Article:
JP Liz V1 wrote: »
    His banter offs with Colin Farrell's character, run ins were funny

    He is a decent actor, can do both comedy and drama, maybe underrated

    He was good in Hell on Wheels

    He doesn't get a lot of credit compared to a lot of other Irish actors out there maybe it's cause he is rarely a leading man in the Hollywood sense. His Snapper buddy Brendan Gleeson was the same but Harry Potter and the McDonagh movies got him the recognition finally


  • Registered Users Posts: 74,965 ✭✭✭✭ JP Liz V1


    breezy1985 wrote: »
    He doesn't get a lot of credit compared to a lot of other Irish actors out there maybe it's cause he is rarely a leading man in the Hollywood sense. His Snapper buddy Brendan Gleeson was the same but Harry Potter and the McDonagh movies got him the recognition finally

    Some times the supporting roles can out shine the leading roles


  • Registered Users Posts: 811 ✭✭✭ angel eyes 2012


    Did the eagle eyed amongst you spot the DART seat/fabric that Roddy Doyle was sitting on in the 2nd half of the show in the slots where he's interviewed alone?

    Yes, spotted it straight away, great addition. Reminded me of the fabric used on the CIE buses at the time too.


  • Registered Users Posts: 37,077 ✭✭✭✭ Itssoeasy


    Just Watched this on the rte player as I forgot to record it and shocking the player worked which took me a second to recover from.

    Anyway it was a well done show and Colm Meaney is an actor I’ve always liked. It was nice to see some of the other actors that we hadn’t heard from before. Some nice behind the scenes footage which was good. The actor who played Jimmy rabbite the manager of the band, seemed a bit less than nostalgic about the film at the end when sitting next to a window compared to the others. Also, the two bits of religion that were in the film were hardly that bad but roddy Doyle didn’t like them.

    The snapper next Sunday should brilliant. While the commitments had some classic lines, the snapper tops it IMO.


  • Registered Users Posts: 2,593 ✭✭✭ Saint_Mel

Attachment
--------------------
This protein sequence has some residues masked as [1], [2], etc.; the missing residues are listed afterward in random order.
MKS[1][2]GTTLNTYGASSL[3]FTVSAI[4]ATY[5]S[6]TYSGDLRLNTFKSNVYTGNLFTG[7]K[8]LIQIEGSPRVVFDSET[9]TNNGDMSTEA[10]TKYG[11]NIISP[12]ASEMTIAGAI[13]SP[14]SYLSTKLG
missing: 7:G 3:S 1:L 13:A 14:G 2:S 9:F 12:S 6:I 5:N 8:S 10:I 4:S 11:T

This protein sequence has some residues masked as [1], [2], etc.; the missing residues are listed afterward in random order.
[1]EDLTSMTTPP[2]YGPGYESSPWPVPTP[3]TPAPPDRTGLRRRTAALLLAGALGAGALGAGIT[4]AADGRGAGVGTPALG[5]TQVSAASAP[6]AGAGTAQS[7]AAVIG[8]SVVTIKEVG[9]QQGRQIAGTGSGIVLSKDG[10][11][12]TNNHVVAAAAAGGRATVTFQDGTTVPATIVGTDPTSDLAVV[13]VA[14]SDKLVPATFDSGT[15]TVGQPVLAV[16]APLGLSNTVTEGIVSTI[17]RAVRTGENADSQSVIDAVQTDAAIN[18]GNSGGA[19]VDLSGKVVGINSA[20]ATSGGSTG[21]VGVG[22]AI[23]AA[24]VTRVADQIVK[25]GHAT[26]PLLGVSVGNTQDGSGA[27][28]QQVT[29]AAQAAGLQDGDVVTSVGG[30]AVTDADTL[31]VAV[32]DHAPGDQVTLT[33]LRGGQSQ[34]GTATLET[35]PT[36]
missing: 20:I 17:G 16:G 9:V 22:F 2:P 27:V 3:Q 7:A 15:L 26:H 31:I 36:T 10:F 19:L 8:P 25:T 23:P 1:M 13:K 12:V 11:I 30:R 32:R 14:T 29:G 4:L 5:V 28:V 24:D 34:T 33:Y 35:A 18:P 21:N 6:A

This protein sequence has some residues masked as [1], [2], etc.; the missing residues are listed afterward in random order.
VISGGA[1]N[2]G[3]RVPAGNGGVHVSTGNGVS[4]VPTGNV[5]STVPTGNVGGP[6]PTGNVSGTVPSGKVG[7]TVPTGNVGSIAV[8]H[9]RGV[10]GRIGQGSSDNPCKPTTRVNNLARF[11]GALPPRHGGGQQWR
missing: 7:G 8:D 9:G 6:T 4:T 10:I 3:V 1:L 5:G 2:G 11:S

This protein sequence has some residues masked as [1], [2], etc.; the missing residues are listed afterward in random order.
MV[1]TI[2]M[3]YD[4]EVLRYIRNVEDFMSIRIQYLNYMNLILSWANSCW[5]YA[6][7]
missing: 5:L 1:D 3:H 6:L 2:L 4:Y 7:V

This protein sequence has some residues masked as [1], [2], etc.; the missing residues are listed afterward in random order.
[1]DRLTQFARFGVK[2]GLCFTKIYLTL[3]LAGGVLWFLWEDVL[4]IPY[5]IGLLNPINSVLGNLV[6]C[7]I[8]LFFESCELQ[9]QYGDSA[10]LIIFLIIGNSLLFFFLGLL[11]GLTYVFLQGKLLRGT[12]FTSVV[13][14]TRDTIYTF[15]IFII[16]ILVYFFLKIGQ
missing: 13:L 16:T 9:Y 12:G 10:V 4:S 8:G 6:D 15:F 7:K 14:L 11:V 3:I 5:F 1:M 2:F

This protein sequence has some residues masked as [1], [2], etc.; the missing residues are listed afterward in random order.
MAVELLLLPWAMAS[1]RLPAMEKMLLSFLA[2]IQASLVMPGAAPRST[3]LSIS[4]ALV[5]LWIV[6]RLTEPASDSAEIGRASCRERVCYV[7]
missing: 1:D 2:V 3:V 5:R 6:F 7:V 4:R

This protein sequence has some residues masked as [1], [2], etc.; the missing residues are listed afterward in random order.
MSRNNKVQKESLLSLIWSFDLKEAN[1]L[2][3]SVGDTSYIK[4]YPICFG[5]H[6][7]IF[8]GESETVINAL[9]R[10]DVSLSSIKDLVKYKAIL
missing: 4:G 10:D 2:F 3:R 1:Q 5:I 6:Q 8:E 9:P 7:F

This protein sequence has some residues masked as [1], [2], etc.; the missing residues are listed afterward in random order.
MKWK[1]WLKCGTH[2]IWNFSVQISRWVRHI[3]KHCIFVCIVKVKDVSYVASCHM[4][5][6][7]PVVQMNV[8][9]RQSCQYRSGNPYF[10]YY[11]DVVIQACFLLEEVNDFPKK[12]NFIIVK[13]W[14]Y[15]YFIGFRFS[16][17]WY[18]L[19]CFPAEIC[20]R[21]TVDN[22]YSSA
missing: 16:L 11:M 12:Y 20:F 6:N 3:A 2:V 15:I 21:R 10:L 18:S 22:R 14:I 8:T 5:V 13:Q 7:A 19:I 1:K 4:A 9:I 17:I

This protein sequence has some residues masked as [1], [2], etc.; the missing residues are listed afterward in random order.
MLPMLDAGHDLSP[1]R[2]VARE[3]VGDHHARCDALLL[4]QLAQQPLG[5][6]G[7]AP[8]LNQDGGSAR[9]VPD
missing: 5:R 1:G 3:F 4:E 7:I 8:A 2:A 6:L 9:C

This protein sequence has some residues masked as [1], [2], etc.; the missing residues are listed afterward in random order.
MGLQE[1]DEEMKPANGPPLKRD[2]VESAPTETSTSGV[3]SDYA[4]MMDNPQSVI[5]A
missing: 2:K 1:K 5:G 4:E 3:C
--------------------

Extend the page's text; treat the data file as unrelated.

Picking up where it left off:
Ger Roe wrote: »
    ...
    I really enjoyed this first episode, although I though Robert Arkins didn't seem happy after the whole experience. ...

    I only caught parts of it but he came across a bit bitter over it all


  • Registered Users Posts: 2,486 ✭✭✭ thesultan


    Probably didn't do as well as he thought


  • Registered Users Posts: 10,379 ✭✭✭✭ machiavellianme


    Typical RTÉ missed a trick by not showing the film straight afterwards. I'd forgotten quite a bit of it and the episode only served to whet my appetite to rewatch.


  • Registered Users Posts: 6,211 ✭✭✭ bassy


    Between the Paddy Power ad and this, Colm Meaney can't be doing much work during the pandemic. He is a much beloved character and I thought he did a very good job at the narration along with Roddy Doyle. Interviews with Robert Arkin and Angleine Ball were good, they didn't hold anything back. I would have liked to see more of the cast though. Especially Andrew Strong, maybe he's an even bigger prick now! :):)

    What's your name? Decco,is that decco the bus conductor or top deck or bottom deck lol

    Billy and the bollocks lol lol Yar a ****e drummer anyways lol


  • Registered Users Posts: 6,410 ✭✭✭ funkey_monkey


    breezy1985 wrote: »
    Was the only part of Intermission that I liked too when he was the kinda dodgy Clannad loving cop

    Celtic mysticism :mad:


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  • Registered Users Posts: 6,410 ✭✭✭ funkey_monkey


    Jimmy Rabbitte, Sr.:
    What did Evel Knievel want?

    Jimmy Rabbitte:
    God sent him.

    Jimmy Rabbitte, Sr.:
    What?

    Jimmy Rabbitte:
    God sent him.

    Jimmy Rabbitte, Sr.:
    On a f***ing Suzuki?
    Everytime I think of the Commitments, I think of this one line. Never fails to make me smile.:D


    Along with:
    It's ride, Sally ride, not roid, Sally roid